Apple has been more outspoken on public policy issues than many of its peers in Silicon Valley. A report from Politico said that its latest move is because of the rhetoric of presumptive Republican presidential nominee Donald Trump. Many of Trump's positions, particularly on immigration, clash with the political stances of tech firms.
Apple, which declined to comment on the reports, is arguably in a unique position among tech companies to take big political stands. Not only does its size insulate it against some backlash, but it is also protected because expressing political opinions does little damage to the reputation of its products.
That's not true for many other tech titans. Facebook learned emphatically this election cycle that the appearance of impartiality counts. After the controversy with "Trending Topics" and accusations of conservative censorship - accusations, it should be said, Facebook denies - it makes sense that the firm would tread lightly to maintain a sense of neutrality. So, despite the fact that chief executive Mark Zuckerberg has taken a pretty clear and public swipe at Trump, Facebook itself is sticking to the central path.
"Facebook will support both the Republican and Democratic conventions in a similar manner and without endorsing any one candidate, issue, or political party," Erin Egan, Facebook's vice president of US public policy, said in a statement to The Washington Post. "We believe encouraging this ongoing conversation is important because an informed debate about the candidates and the issues is essential to the democratic process."
Meanwhile, Google is in a similar position with its search engine. The firm has strenuously denied reports that it biases its search engine results to favor Hillary Clinton. Google will provide the technology to live-stream the Republican and Democratic conventions, but has not commented on whether it plans to sponsor events or make other donations.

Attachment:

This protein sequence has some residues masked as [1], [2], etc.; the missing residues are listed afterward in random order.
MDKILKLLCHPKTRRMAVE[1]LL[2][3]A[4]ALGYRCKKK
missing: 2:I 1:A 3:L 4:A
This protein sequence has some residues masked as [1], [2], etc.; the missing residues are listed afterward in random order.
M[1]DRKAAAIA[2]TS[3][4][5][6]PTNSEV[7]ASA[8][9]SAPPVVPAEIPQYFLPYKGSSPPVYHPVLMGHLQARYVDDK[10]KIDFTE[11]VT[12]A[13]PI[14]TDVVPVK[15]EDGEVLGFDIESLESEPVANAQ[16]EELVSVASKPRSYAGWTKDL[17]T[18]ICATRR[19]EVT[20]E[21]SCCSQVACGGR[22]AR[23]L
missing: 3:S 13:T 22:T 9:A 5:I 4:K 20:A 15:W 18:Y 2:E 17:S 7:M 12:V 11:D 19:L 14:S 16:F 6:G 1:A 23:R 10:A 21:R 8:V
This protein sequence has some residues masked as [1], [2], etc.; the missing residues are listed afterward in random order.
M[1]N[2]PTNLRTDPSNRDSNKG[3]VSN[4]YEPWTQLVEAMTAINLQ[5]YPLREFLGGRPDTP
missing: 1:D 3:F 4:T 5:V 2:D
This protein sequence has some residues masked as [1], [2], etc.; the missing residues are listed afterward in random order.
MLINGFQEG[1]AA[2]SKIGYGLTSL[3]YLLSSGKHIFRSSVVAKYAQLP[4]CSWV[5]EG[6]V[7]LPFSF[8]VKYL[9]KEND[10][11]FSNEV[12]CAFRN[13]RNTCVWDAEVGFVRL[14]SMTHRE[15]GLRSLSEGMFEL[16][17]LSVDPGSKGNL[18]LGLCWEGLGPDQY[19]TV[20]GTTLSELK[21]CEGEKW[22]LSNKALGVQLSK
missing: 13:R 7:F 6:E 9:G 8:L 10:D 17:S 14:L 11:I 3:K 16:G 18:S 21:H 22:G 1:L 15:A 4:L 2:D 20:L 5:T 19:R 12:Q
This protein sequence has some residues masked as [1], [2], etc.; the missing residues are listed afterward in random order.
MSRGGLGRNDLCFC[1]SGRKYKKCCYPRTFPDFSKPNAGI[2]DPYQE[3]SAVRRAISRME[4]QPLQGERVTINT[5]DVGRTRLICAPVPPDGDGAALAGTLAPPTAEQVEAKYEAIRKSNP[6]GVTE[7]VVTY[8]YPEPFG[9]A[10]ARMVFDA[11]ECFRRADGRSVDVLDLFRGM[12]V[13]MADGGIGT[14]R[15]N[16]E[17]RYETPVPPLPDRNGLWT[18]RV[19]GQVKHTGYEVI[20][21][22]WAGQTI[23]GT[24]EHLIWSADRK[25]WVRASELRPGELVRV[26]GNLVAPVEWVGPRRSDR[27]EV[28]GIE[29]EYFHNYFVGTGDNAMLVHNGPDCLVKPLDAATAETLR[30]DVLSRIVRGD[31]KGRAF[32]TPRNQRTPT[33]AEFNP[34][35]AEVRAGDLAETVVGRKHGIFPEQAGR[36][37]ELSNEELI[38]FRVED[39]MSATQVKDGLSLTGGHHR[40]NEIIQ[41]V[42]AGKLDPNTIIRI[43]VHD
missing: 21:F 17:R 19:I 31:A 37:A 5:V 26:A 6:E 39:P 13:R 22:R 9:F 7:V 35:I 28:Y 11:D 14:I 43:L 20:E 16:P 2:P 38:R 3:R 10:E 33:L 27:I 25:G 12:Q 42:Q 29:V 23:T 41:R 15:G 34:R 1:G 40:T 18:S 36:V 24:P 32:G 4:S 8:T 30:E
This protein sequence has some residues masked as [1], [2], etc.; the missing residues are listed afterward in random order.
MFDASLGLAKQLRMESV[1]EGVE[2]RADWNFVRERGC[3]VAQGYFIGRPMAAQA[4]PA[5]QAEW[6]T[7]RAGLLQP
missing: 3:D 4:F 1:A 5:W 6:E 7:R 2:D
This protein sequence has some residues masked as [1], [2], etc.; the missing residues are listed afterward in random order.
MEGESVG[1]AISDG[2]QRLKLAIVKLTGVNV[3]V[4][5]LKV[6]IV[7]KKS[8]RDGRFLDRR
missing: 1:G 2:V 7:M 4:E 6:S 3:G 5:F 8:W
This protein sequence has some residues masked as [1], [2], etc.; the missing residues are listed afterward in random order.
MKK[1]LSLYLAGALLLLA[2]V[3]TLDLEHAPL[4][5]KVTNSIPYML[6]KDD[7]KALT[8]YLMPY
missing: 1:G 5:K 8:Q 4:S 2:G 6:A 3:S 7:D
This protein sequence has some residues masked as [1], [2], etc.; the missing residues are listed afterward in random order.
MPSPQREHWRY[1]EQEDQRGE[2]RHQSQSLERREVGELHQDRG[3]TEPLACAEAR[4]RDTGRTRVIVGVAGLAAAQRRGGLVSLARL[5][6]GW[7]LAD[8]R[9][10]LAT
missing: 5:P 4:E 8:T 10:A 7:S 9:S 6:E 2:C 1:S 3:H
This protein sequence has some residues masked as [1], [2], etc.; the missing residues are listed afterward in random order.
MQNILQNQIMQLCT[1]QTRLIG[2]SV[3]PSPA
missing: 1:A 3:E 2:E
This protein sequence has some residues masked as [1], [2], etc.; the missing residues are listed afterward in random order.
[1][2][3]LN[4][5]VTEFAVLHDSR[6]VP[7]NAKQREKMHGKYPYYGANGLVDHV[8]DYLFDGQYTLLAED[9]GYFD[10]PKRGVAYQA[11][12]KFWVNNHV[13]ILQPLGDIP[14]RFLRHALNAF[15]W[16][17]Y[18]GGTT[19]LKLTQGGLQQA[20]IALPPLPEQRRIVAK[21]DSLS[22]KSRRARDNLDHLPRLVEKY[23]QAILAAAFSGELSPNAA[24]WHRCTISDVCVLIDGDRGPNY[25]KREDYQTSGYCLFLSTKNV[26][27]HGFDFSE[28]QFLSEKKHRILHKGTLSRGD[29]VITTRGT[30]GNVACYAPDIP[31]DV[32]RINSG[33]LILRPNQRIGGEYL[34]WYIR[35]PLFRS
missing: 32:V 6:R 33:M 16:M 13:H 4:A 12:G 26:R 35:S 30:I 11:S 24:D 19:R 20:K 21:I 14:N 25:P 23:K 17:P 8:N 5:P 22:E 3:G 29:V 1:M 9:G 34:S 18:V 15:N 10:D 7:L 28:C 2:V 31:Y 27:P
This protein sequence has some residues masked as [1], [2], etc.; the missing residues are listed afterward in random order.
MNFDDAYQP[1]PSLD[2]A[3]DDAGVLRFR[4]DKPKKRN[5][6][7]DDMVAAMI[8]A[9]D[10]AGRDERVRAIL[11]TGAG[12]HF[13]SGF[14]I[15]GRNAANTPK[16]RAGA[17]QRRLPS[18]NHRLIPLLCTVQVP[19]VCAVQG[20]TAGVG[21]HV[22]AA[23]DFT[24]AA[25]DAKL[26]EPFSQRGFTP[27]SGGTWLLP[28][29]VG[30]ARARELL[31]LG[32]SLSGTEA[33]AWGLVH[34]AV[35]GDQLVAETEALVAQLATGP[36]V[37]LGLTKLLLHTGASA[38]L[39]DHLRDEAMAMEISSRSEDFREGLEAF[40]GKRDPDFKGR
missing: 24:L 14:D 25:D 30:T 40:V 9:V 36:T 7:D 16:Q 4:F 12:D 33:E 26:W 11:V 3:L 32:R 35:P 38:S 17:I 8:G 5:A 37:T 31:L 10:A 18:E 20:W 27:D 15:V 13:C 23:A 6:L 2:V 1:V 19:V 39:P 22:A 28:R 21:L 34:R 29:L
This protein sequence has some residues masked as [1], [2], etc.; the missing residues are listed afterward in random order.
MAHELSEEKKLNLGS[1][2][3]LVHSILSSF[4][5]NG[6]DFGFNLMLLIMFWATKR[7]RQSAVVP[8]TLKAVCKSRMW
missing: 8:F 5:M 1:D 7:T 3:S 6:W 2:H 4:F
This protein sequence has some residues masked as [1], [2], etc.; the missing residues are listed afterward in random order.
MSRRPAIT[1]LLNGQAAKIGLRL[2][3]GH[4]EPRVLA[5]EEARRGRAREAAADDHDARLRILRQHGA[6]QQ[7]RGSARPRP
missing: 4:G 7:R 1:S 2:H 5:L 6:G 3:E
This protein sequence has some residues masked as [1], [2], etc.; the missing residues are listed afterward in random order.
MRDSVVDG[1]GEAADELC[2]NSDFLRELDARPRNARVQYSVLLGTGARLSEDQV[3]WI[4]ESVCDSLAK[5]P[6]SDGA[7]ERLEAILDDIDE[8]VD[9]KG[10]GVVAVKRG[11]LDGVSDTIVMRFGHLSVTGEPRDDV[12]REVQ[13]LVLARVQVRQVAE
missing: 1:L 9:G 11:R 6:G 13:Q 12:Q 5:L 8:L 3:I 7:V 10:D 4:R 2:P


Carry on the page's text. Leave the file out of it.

Apple, however, is still largely a company that makes phones and the personal stuff that comes with them, rather than dealing in information. Although Apple is making inroads into the publishing business with Apple News, its platform doesn't have nearly the reach of Facebook or Google - and therefore, people don't look to it to be an arbiter of information in the same way. And so, despite the growing activism of Apple chief executive Tim Cook, there are still plenty of people who use iPhones and don't agree with Apple's stances on political issues.
There's also certainly no love lost between Apple and the Trump wing of the Republican Party. Trump has repeatedly criticized Apple for its reliance on foreign labor as well as for its stance - widely supported in Silicon Valley - to oppose FBI demands to unlock the phone of San Bernardino, Calif., shooter Syed Rizwan Farook. Still, it does seem as though Apple is committed to making friends on both sides of the aisle - Cook will host a fundraiser for House Speaker Paul D. Ryan, R-Wis., according to a separate Politico report.
Trump does seem to be the sticking point for Apple, as seems to be true for other companies as well. Apple's decision also falls in line with a broader campaign from the political action committee for advocacy group ColorofChange, which has asked several companies to divest from the Republican convention to protest Trump's remarks.
Among tech firms, Hewlett-Packard has also said that it will not make cash donations to the convention. Microsoft has said it will significantly cut back its participation. Motorola has said it will not donate to either convention.
Non-tech firms that have said they will either not participate or cut back their participation in the Republican convention include Coca-Cola, UPS, Ford, JP Morgan Chase and Wells Fargo. Organizers for the convention did not respond to a request for comment.
ColorofChange spokesman Rashad Robinson said that his group has focused on tech firms to take a stand because they deal in the business of being forward-looking -- and, his group believes, Trump's rhetoric is not. This is not a campaign that the group plans on running every four years, he said, but one that it felt it needed to run to combat comments that Trump has made about women, Muslims and immigrants.
The advocacy group has directed ads at tech company employees -- targeting the IP addresses of prominent firms - to drum up popular support among Silicon Valley's rank and file.
"Tech companies in many ways are signals of the future," Robinson said. "They're creating the innovation and the tools of what we will use in the future. And if you think about the America that Donald Trump is attacking, it's the America of the future."
And although he said he understands that firms such as Facebook and Google have to be careful about appearing biased, he also thinks that it would be possible to take a stand by denying financial donations without compromising their neutrality.
"We understand the role of those platforms have for covering events," he said.
© 2016 The Washington Post